What Is Allergic Rhinitis?
If you've noticed you often have a stuffy or runny nose, you're not alone. Approximately 40 million people in the United States suffer from the same thing. It's called allergic rhinitis, and it can be an irritating condition to live with.
While it may seem like the fault of ragweed pollen or mold spores, an allergic reaction is actually your immune system over-reacting. Your immune system usually knows how to tell the difference between a serious threat (like a virus) or a minor irritant (like pollen) and acts accordingly. But for some people, harmless things like mold and dust can cause the immune system to react violently, often causing extreme discomfort throughout the spring, summer, and fall.
Rhinitis vs. Allergic Rhinitis
Rhinitis is a medical term meaning inflammation and irritation of the nasal mucous membranes, which line the nasal passages. Allergic rhinitis is, therefore, inflammation of these membranes due to exposure to an allergen. You may also have heard the term "hay fever", which is the common name for allergic rhinitis.
Why Doesn't This Happen to Everyone?
Allergies derive from two things: genetics and environmental factors. If either of your parents have allergies, there's a fair chance that you may have inherited them. But environmental factors, like pollution, may also have something to do with allergy development. It's interesting to note that there is a much lower incidence of allergies in Third World countries, where things like automobiles and factories are scarce or nonexistent.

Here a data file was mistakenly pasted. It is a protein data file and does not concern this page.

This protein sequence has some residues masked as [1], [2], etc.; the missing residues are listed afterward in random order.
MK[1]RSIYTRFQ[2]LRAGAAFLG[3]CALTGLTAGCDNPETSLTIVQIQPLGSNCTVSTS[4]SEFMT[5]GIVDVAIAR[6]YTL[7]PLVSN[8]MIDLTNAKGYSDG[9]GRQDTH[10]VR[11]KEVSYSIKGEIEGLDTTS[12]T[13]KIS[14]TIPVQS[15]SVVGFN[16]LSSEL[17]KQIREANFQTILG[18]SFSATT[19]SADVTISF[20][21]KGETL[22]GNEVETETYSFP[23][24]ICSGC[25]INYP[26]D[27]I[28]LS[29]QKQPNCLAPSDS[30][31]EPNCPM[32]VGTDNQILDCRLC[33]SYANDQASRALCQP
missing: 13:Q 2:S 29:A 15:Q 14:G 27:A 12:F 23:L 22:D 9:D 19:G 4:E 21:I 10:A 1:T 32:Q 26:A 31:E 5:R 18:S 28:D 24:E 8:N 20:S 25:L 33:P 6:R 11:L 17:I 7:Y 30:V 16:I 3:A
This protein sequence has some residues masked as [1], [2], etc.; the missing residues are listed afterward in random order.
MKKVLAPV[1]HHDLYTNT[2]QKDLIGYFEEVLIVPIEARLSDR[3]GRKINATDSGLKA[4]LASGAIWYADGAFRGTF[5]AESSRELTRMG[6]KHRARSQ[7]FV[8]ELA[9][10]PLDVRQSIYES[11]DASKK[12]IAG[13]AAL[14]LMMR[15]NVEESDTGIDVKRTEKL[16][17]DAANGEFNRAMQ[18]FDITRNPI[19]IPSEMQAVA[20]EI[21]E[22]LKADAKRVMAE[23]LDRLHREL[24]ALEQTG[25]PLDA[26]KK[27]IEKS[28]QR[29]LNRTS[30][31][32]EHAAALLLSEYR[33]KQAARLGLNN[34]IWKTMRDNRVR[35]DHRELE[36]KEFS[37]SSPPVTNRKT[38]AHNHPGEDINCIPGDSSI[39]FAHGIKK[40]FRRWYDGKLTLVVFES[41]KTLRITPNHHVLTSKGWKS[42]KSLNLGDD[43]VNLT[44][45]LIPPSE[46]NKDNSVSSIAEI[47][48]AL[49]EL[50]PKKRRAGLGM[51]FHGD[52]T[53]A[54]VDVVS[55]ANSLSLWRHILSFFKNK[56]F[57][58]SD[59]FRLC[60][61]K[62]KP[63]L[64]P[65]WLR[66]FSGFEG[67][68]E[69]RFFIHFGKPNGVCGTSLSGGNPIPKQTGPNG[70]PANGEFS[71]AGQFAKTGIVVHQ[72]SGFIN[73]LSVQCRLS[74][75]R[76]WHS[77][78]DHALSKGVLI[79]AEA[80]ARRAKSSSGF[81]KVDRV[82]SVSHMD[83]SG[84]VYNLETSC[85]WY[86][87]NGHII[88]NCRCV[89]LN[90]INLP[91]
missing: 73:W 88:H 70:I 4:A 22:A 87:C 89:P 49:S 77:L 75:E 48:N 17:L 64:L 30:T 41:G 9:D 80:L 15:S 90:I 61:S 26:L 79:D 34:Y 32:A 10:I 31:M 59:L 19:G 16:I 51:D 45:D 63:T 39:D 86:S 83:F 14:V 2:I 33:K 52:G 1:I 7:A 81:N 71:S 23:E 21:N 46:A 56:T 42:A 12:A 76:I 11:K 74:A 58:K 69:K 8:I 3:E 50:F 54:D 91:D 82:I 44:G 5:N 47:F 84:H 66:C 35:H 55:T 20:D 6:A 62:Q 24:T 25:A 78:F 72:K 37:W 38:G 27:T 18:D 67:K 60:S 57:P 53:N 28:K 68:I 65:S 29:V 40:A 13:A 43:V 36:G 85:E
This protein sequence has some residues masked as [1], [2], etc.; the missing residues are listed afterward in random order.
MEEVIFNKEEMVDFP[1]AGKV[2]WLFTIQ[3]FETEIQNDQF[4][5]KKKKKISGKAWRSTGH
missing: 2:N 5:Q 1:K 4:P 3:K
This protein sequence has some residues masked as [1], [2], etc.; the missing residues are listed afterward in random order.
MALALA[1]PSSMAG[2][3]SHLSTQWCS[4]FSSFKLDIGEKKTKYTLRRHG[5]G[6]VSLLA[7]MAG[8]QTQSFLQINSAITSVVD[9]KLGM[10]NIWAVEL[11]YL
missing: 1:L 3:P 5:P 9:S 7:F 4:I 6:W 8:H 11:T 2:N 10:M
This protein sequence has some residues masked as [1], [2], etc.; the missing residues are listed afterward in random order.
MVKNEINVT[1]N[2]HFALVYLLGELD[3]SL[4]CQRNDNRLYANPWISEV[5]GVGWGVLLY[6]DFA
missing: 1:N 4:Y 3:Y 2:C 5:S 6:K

Allergies can be prevented by avoiding those things that trigger an allergic reaction. That may be easy for someone who is allergic to peanuts, but for someone with allergic rhinitis, avoiding allergens isn't quite so easy. Pollen and spores are released during all times of the year except winter. If a person is allergic to several different pollens, each with a different season, they may experience allergic rhinitis from early spring to late fall.
One way to avoid excess pollen is to pay attention to daily pollen counts and forecasts and plan activities accordingly. A pollen count is a 24-hour measurement of the number of pollen grains in a cubic meter of air. Conditions like temperature, humidity, precipitation, and wind can cause pollen counts to fluctuate over the course of the day.
Mold and fungus spores are also airborne during these seasons, and can also cause allergic rhinitis. Particularly irksome is the fact that mold and fungus can grow indoors (in air vents, cupboards, etc), allowing rhinitis symptoms to continue throughout the winter. You can control mold and fungus growth by keeping moisture levels at a minimum with the help of a dehumidifier. Humidity levels should be kept below 50 percent. The use of a HEPA filter Central Air system can also trap a large portion of spores.
How Can I Treat Allergic Rhinitis?
Many over-the-counter pills and sprays help control allergic rhinitis, such as anti-histamines, decongestants, and leukotriene blockers. Many alternative treatments have also been said to treat the effects of allergic rhinitis, like acupuncture or consuming unfiltered honey. While it's nearly impossible to completely avoid the symptoms of allergic rhinitis, there are many methods of prevention and treatment that can make life a little less miserable during the long hay fever season.
Photo Credit: Mustapha Mrabte